The NYPD is out of control: It will not release records on cop discipline
NYPD is determined that rogue cops be protected by the department. Not content with insisting on doing internal investigations (which of course seem always to find the cop was justified in whatever s/he did, because the department’s reputation is at stake), the NYPD will no longer allow the public to view the records on cop discipline. Rocco Parascandola and Graham Rayman report in the Daily News:
So much for transparency.
Citing a clause in a 40-year-old law, the NYPD has suddenly decided to keep records regarding the discipline of officers under lock and key — and will no longer release the information to the public, the Daily News has learned.
Critics say the policy change flies in the face of openness claims by Police Commissioner Bill Bratton and Mayor de Blasio. Instead, it raises concerns that the outcomes of department trials could be cloaked in secrecy — even proceedings in headline-grabbing cases like the chokehold death of Eric Garner.
“I think it’s part of a larger pattern of secrecy by the NYPD,” said Adam Marshall, a legal fellow with the Reporters Committee for Freedom of the Press. “It’s hard to imagine information more in the public interest, and the public interest in determining what has happened in these types of adjudications is incredibly important.”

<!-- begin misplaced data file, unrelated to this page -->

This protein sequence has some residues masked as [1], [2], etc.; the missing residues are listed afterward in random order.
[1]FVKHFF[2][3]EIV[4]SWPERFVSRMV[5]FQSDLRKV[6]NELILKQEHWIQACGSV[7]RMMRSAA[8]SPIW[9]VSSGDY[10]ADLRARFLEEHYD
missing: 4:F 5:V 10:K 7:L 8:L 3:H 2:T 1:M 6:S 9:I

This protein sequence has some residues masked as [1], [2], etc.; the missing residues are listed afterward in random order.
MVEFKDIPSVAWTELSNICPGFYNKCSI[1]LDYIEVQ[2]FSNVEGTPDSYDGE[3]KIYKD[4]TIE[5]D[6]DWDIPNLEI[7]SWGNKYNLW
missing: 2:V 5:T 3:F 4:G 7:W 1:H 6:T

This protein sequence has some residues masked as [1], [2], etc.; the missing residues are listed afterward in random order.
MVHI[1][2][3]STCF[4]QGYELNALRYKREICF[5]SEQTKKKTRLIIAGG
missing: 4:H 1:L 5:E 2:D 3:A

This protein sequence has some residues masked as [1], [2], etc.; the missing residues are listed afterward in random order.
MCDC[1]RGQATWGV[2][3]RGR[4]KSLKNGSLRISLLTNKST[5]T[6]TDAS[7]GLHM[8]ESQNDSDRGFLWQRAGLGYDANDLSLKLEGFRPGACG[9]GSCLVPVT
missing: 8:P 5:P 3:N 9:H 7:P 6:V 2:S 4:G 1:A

For decades, reporters have had access to a “Personnel Orders” clipboard hanging in the department’s public information office. It listed administrative cases closed out either by a plea deal or by an internal trial held at 1 Police Plaza. It also listed promotions and retirements.
The clipboard has not been updated since April, when an order dated March 31 was posted. At the time, the NYPD told The News it was saving paper.
This week, the NYPD changed the story, saying a cop’s disciplinary record was protected by section 50-a of the 1976 state Civil Rights Law.
Asked what prompted the shift, Deputy Chief Edward Mullen, a police spokesman, said “somebody” in the department’s Legal Bureau realized that, for years, it had been giving out information it should not have.
It was through the personnel orders that The News learned in March that the NYPD had rescinded the promotion of Lt. Vincent Molinini who was set to become commanding officer of the detective unit in the force investigation division.
Molinini, 44, Detective Christopher Corulla and Detective Frank Muirhead were previously suspended for their involvement in a booze-fueled Feb. 26 debacle, which ended with Corulla crashing his car into a Staten Island hair salon. Molinini lost the promotion on March 11, and the record showing the withdrawal was posted March 18.
In a related development, . . .